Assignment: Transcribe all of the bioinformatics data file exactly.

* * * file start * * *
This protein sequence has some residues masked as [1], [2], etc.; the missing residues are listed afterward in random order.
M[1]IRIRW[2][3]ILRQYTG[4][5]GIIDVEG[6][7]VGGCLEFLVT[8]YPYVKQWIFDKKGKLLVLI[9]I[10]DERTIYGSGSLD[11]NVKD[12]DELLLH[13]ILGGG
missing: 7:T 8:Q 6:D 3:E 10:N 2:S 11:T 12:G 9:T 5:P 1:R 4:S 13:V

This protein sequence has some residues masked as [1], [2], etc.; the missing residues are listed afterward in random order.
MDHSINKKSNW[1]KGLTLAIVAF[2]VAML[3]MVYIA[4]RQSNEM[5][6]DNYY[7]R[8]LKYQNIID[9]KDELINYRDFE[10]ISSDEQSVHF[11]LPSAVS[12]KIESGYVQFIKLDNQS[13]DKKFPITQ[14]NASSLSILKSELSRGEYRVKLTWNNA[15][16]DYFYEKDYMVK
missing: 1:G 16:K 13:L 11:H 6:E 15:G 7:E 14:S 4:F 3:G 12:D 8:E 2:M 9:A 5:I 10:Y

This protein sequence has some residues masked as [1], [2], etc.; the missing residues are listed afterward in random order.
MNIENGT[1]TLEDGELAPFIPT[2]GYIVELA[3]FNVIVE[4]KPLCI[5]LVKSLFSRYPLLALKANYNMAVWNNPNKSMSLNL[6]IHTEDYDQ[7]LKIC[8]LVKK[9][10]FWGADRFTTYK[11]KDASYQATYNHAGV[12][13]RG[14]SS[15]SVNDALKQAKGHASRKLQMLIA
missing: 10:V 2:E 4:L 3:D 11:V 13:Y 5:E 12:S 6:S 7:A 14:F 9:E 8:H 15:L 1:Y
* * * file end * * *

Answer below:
This protein sequence has some residues masked as [1], [2], etc.; the missing residues are listed afterward in random order.
M[1]IRIRW[2][3]ILRQYTG[4][5]GIIDVEG[6][7]VGGCLEFLVT[8]YPYVKQWIFDKKGKLLVLI[9]I[10]DERTIYGSGSLD[11]NVKD[12]DELLLH[13]ILGGG
missing: 7:T 8:Q 6:D 3:E 10:N 2:S 11:T 12:G 9:T 5:P 1:R 4:S 13:V

This protein sequence has some residues masked as [1], [2], etc.; the missing residues are listed afterward in random order.
MDHSINKKSNW[1]KGLTLAIVAF[2]VAML[3]MVYIA[4]RQSNEM[5][6]DNYY[7]R[8]LKYQNIID[9]KDELINYRDFE[10]ISSDEQSVHF[11]LPSAVS[12]KIESGYVQFIKLDNQS[13]DKKFPITQ[14]NASSLSILKSELSRGEYRVKLTWNNA[15][16]DYFYEKDYMVK
missing: 1:G 16:K 13:L 11:H 6:E 15:G 7:E 14:S 4:F 3:G 12:D 8:E 2:M 9:A 5:I 10:Y

This protein sequence has some residues masked as [1], [2], etc.; the missing residues are listed afterward in random order.
MNIENGT[1]TLEDGELAPFIPT[2]GYIVELA[3]FNVIVE[4]KPLCI[5]LVKSLFSRYPLLALKANYNMAVWNNPNKSMSLNL[6]IHTEDYDQ[7]LKIC[8]LVKK[9][10]FWGADRFTTYK[11]KDASYQATYNHAGV[12][13]RG[14]SS[15]SVNDALKQAKGHASRKLQMLIA
missing: 10:V 2:E 4:L 3:D 11:V 13:Y 5:E 12:S 6:S 7:A 14:F 9:E 8:H 15:L 1:Y